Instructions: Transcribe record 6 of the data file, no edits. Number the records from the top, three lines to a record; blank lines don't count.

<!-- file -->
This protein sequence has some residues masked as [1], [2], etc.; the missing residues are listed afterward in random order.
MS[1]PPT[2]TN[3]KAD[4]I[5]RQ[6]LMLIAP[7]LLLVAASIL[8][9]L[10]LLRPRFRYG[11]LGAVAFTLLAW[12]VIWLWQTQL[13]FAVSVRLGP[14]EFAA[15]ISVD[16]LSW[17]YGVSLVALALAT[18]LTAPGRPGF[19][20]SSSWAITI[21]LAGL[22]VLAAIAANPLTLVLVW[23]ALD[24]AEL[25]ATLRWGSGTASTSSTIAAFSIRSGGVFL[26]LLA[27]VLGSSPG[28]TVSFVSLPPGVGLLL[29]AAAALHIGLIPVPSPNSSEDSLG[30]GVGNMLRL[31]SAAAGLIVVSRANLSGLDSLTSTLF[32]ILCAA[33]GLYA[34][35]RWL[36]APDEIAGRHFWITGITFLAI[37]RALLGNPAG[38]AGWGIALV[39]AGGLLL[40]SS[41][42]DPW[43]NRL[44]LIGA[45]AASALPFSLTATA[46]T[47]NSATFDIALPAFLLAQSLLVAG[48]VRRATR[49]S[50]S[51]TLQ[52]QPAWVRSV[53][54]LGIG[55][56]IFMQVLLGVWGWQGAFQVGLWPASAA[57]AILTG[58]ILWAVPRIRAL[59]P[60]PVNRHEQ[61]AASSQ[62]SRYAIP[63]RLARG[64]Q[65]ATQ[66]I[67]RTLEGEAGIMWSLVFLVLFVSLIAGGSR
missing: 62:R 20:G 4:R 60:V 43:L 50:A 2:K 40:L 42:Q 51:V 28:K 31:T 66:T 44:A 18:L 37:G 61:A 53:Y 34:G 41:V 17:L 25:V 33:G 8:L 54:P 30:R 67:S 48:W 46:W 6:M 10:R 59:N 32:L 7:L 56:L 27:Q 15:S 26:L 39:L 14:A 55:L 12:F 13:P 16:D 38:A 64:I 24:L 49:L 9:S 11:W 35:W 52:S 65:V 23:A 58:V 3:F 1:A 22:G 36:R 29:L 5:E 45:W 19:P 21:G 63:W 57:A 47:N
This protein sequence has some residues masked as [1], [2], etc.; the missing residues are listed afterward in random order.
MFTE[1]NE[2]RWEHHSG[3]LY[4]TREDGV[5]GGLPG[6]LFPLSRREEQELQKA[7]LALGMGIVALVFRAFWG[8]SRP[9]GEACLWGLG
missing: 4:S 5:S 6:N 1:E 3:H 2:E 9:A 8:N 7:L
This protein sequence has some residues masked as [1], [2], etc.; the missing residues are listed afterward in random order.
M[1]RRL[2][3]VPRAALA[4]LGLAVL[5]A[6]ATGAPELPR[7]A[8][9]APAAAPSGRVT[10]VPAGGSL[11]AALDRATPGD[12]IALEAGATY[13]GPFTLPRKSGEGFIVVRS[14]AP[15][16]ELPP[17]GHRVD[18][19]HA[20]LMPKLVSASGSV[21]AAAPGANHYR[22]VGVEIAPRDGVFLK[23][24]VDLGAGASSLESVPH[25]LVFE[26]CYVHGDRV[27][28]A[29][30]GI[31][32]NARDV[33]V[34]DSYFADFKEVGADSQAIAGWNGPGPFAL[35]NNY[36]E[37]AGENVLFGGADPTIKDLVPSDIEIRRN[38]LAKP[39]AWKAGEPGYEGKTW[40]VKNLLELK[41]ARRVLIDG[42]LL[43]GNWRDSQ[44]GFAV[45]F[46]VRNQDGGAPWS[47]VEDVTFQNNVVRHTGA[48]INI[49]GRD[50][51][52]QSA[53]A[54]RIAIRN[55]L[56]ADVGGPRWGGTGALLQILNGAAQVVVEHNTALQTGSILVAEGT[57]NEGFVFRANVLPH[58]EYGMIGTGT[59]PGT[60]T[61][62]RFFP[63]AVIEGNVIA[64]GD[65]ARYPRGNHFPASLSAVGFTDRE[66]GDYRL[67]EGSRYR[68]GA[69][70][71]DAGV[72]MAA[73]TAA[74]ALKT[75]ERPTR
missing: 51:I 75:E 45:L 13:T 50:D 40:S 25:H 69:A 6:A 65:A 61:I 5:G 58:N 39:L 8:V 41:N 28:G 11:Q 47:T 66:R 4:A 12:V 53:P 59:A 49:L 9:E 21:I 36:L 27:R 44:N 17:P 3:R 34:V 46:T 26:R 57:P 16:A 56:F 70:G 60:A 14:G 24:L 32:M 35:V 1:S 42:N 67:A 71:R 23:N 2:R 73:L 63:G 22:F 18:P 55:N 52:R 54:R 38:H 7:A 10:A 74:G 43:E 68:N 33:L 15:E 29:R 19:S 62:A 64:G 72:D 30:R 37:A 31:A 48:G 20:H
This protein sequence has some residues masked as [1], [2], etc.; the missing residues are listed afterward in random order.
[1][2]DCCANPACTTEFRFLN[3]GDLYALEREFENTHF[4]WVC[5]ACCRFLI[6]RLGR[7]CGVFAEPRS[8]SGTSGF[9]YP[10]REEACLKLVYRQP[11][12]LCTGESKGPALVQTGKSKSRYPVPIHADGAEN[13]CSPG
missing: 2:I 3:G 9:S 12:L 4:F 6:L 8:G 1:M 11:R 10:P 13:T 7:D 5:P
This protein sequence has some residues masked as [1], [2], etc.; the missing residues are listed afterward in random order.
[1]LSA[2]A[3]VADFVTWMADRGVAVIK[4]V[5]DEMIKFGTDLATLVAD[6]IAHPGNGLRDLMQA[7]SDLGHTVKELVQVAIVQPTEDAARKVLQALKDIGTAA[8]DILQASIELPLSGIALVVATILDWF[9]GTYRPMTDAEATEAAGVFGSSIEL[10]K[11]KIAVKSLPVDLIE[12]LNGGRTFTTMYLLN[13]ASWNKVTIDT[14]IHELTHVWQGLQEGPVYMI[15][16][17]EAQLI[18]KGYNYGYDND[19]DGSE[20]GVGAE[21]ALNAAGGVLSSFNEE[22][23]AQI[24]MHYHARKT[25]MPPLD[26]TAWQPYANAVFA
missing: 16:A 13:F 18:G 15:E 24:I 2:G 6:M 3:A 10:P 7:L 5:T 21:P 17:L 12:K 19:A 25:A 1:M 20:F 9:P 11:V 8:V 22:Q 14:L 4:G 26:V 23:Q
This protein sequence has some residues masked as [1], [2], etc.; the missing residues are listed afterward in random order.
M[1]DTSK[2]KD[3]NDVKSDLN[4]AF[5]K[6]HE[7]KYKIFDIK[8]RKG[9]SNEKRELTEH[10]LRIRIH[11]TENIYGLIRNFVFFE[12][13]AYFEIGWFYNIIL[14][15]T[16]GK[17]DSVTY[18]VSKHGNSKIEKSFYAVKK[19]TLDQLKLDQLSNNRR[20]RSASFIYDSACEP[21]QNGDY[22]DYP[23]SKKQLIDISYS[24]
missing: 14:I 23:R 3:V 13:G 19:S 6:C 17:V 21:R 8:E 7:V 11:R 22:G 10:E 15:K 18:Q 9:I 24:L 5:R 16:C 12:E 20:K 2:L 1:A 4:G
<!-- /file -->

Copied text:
This protein sequence has some residues masked as [1], [2], etc.; the missing residues are listed afterward in random order.
M[1]DTSK[2]KD[3]NDVKSDLN[4]AF[5]K[6]HE[7]KYKIFDIK[8]RKG[9]SNEKRELTEH[10]LRIRIH[11]TENIYGLIRNFVFFE[12][13]AYFEIGWFYNIIL[14][15]T[16]GK[17]DSVTY[18]VSKHGNSKIEKSFYAVKK[19]TLDQLKLDQLSNNRR[20]RSASFIYDSACEP[21]QNGDY[22]DYP[23]SKKQLIDISYS[24]
missing: 14:I 23:R 3:V 13:G 19:S 6:C 17:V 21:R 8:E 7:V 11:R 22:G 10:E 15:K 18:Q 9:I 24:L 5:R 16:C 12:E 20:K 2:L 1:A 4:G